Mauritius Kestrel

(Falco punctatus)


Mauritius Kestrel IUCN ENDANGERED (EN)


Facts about this animal

The Mauritius Kestrel is a small falcon with a reddish brown crown and nape, streaked with black. The forehead, cheek, chin, and throat are much paler and lightly streaked with black. The upperpart and the wings are reddish brown with crescentic markings on wings and mantle. The breast, abdomen and under tail coverts are whitish with large distinct black spots. The legs and feet are yellow and the iris is dark brown. The sexes are similar in appearance, although the male is noticeably smaller than the female.

Did you know?
that geckos form the largest part of the Mauritius kestrel's diet? But of course the kestrels also eat small birds, small mammals and insects.


Class AVES
Name (Scientific) Falco punctatus
Name (English) Mauritius Kestrel
Name (French) Crécerelle de Maurice
Name (German) Mauritiusfalke
Name (Spanish) Cernícalo de la Mauricio
CITES Status Appendix I
CMS Status Not listed



Photo Copyright by
Mike Jordan



Range Mauritius
Habitat Primary habitat was native, evergreen, subtropical forests, but captive-bred birds have shown greater tolerance for degraded and open areas
Wild population 800-1,000 (2005) (Red List IUCN 2011)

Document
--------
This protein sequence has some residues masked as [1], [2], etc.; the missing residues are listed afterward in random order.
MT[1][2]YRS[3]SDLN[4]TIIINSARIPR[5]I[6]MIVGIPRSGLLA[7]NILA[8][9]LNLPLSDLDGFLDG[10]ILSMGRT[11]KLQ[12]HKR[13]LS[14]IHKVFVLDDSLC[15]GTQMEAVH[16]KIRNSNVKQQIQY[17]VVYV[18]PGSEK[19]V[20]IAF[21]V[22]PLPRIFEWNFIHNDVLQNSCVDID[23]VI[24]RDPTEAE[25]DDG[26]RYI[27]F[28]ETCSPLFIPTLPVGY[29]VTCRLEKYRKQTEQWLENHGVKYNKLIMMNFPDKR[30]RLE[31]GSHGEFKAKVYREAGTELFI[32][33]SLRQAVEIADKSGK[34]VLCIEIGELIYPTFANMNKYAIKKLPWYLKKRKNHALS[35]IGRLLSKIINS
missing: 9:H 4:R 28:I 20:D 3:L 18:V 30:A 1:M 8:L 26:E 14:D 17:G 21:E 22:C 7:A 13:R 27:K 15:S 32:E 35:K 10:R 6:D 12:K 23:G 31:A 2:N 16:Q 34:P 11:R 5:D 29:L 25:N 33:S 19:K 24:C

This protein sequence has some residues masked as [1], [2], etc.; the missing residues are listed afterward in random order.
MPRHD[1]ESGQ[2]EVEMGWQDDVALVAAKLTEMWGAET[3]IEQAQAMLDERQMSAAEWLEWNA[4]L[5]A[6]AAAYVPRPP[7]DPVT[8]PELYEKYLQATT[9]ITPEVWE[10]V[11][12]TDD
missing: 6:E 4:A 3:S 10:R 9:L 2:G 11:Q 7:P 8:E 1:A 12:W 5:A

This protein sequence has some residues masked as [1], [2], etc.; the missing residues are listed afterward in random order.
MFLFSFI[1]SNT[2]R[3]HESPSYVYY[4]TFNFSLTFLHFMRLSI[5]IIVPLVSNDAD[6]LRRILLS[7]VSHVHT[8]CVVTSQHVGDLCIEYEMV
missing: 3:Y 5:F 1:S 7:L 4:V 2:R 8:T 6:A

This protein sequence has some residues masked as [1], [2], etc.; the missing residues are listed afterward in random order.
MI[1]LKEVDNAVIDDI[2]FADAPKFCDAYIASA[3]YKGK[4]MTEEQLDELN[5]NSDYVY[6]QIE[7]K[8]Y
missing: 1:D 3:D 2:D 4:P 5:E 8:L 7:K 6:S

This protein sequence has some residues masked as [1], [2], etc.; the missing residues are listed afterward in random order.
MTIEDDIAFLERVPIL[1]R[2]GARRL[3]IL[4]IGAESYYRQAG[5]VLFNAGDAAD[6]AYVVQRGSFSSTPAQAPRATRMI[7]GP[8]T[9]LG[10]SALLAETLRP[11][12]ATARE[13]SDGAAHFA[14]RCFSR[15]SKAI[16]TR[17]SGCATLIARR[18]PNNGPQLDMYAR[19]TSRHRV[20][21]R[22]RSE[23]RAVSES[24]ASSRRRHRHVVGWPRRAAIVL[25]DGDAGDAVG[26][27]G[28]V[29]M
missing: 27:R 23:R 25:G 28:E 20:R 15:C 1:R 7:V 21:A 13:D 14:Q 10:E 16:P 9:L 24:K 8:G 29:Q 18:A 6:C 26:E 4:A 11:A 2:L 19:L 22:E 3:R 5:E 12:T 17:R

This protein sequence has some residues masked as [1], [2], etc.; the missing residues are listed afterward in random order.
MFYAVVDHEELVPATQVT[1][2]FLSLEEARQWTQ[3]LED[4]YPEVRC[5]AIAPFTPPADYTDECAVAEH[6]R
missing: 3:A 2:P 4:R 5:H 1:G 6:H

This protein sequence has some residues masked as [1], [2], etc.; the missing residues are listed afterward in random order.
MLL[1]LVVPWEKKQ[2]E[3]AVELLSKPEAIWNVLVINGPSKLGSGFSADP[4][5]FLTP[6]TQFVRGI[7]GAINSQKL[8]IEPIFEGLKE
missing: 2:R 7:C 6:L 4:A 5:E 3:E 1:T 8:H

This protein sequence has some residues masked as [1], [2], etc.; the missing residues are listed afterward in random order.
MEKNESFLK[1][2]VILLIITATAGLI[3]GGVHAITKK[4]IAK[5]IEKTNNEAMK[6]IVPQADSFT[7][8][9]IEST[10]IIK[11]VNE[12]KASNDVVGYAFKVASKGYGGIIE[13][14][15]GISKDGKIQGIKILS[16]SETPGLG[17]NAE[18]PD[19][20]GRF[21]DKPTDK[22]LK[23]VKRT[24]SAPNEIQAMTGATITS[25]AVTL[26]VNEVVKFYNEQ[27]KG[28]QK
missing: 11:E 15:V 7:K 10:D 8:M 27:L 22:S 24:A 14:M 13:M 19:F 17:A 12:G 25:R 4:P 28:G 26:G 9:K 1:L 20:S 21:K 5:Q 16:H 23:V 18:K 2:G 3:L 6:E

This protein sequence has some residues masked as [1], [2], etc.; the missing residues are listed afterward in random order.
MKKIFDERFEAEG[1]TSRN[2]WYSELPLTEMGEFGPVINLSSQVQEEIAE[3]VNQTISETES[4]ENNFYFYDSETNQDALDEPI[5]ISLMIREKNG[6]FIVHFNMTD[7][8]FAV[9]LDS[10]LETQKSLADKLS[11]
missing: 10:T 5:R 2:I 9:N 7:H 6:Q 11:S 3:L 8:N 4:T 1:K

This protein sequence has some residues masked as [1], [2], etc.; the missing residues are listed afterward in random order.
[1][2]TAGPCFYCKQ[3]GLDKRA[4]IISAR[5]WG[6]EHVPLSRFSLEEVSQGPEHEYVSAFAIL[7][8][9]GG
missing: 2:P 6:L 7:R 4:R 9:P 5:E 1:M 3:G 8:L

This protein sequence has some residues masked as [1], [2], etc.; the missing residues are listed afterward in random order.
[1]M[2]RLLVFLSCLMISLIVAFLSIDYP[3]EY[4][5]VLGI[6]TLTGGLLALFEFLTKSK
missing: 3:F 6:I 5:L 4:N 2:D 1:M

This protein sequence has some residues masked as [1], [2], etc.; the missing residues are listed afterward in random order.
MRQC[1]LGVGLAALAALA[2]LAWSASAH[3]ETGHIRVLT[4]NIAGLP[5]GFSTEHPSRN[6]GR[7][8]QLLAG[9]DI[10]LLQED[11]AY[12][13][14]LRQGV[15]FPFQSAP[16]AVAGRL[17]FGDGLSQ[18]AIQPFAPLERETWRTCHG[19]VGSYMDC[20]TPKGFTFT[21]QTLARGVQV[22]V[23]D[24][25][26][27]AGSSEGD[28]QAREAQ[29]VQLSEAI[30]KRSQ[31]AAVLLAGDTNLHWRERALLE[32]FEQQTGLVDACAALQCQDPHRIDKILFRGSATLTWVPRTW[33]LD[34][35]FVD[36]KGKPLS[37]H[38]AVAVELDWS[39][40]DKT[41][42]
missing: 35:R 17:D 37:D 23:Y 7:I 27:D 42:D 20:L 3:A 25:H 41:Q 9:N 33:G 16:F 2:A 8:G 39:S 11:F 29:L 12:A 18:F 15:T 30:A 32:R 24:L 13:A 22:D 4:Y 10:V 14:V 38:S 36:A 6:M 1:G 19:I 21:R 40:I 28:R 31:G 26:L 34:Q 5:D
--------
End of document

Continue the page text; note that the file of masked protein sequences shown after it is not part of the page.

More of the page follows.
Zoo population 4 reported to ISIS (2005)

In the Zoo

Mauritius Kestrel


How this animal should be transported

Untrained birds travel better in completely dark boxes, with a carpeted floor and roof, with an upwards sliding door at one end and no perch. As a general rule, trained birds are easier to manage in boxes with a carpeted perch at the right height to give plenty of head and tail room, and with a hinged side opening door.


For air transport, Container Note 20 of the IATA Live Animals Regulations should be followed.


Find this animal on ZooLex


Photo Copyright by
Mike Jordan

Why do zoos keep this animal

The Mauritius Kestrel was once regarded as the world's rarest bird with only four individuals known to survive. An ex situ conservation breeding and rearing operation was initiated in 1979. By the end of 1987 more than 30 kestrels had been reared in human care, and birds could be released to the wild. As a result of such releases and intensive management, the wild population grew to 650-800 kestrels in the year 2000, more than at any time in the 20th century.